Mark Zuckerberg told Facebook engineers to tweak its algorithm to throttle traffic to certain news websites, according to report

Facebook altered its algorithm to prevent articles from certain news websites from appearing on its newsfeed, a new report states.

According to the Wall Street Journal, CEO Mark Zuckerberg approved the changes that would result in the websites receiving a cut in traffic and views three years ago.

The move came after the social media giant originally announced in 2017 that it would be rejigging its newsfeed to minimize the presence of political news and focus instead on posts from friends and family.

That decision was made in the wake of the 2016 election when Facebook had been accused of allowing sharing and posting of misinformation on its platform that affected voters.

Yet, according to the WSJ, executives at Facebook were concerned that these algorithm changes would have more of an effect on right-wing publications, such as the Daily Wire, then those on the left.

As a result, Zuckerberg approved engineers altering the algorithm once more, to redesign their intended changes so that left-leaning sites were more affected in the policy change than had originally been planned.

Those affected, the WSJ states, included the site Mother Jones, among others.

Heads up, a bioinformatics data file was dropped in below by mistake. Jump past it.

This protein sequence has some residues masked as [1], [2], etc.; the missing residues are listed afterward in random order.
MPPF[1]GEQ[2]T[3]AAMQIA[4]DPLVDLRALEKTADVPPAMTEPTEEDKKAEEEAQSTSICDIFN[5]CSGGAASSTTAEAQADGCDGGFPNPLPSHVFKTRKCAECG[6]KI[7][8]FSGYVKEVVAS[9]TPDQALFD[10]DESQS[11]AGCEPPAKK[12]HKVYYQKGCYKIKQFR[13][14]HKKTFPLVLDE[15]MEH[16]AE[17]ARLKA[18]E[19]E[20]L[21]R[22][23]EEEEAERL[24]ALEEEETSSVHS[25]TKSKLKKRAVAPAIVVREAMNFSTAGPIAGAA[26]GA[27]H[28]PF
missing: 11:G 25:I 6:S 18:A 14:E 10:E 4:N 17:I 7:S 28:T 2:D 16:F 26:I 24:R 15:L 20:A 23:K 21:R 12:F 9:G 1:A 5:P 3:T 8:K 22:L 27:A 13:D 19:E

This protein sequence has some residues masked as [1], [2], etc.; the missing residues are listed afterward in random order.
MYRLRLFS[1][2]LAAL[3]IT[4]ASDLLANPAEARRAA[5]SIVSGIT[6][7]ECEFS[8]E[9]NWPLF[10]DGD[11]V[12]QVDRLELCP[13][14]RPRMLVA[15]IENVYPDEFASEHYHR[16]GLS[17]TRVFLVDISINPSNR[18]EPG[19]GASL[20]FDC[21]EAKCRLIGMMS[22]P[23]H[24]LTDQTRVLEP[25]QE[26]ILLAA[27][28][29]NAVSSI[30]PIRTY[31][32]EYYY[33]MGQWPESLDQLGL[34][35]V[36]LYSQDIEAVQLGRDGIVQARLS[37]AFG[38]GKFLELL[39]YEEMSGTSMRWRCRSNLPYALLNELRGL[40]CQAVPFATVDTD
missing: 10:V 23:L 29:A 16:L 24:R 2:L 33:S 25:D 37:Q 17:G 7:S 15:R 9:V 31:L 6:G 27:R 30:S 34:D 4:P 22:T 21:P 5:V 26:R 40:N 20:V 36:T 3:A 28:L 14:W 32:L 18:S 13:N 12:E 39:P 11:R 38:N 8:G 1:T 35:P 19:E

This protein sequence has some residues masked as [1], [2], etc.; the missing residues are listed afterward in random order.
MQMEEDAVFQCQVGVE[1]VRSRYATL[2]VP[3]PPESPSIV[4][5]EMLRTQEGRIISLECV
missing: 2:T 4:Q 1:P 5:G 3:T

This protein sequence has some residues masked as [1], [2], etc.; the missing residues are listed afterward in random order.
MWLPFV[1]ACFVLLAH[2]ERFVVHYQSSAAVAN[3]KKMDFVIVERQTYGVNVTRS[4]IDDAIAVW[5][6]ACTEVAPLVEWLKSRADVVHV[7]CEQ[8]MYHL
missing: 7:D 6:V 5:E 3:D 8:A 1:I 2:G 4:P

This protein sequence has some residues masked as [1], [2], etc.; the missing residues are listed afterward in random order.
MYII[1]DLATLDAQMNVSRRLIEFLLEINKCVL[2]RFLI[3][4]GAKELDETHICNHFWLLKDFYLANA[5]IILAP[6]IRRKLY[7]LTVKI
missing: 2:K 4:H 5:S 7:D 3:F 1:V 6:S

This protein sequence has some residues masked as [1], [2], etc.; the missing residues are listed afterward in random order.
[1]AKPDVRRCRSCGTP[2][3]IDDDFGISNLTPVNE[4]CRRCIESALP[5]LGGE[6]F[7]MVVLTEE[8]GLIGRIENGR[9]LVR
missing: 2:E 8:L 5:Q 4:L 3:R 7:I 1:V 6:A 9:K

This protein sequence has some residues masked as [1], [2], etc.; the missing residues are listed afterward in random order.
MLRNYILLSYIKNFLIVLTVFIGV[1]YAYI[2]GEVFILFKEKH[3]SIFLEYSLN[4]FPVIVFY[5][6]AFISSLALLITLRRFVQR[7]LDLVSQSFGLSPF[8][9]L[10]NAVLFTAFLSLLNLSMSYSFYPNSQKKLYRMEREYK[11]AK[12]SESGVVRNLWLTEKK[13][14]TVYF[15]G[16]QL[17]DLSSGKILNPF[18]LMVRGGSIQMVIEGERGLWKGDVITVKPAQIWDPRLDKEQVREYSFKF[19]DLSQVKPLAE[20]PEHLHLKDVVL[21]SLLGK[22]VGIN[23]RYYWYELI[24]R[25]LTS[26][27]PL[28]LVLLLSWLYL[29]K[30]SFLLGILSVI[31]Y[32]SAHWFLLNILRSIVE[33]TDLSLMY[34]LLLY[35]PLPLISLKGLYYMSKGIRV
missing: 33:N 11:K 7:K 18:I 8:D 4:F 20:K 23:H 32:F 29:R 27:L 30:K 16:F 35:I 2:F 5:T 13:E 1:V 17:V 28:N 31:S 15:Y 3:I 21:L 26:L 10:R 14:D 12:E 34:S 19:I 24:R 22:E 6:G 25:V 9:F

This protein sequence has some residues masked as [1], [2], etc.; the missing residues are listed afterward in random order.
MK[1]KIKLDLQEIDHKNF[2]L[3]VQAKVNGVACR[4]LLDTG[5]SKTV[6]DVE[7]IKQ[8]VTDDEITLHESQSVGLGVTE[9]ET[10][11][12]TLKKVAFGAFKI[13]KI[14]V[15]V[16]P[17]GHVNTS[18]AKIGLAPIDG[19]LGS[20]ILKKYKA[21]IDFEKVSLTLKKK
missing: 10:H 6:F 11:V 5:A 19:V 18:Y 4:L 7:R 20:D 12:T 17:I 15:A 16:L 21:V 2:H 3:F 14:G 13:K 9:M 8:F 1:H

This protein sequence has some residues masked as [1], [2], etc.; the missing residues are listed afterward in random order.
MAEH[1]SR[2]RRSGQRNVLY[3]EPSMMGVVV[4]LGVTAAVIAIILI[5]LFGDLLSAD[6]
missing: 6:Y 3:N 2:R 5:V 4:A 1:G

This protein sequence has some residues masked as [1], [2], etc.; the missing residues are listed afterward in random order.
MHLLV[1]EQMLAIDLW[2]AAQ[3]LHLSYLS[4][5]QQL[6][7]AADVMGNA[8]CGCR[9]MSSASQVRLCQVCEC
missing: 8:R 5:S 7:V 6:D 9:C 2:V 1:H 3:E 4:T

Zuckerberg has a personal relationship with Daily Wire co-founder Ben Shapiro, they add, although they could not be described as friends.

'We did not make changes with the intent of impacting individual publishers,' a Facebook spokesman said.

Another policy change just last August also angered progressive sites who claim that Zuckerberg is less accommodating to their agenda.

The WSJ reports that Zuckerberg believed a new progressive news network, Courier Newsroom, which is part-owned by a left-leaning nonprofit with close ties to Democratic donors, was not a real news source because of its political ties.

The discussion around the legitimacy of Courier Newsroom as a news source lead to the decision in the summer to limit the reach of partisan-backed sites on Facebook.

This involved blocking their pages from inclusion in Facebook News, restricting their access to the Facebook Messenger and WhatsApp platforms and curtailing their advertising.

Acronym, the backer behind Courier Newsroom, claimed that this decision favored conservative sites.

The company has also come under fire from progressives over the decision not to remove posts deemed as false from President Trump.

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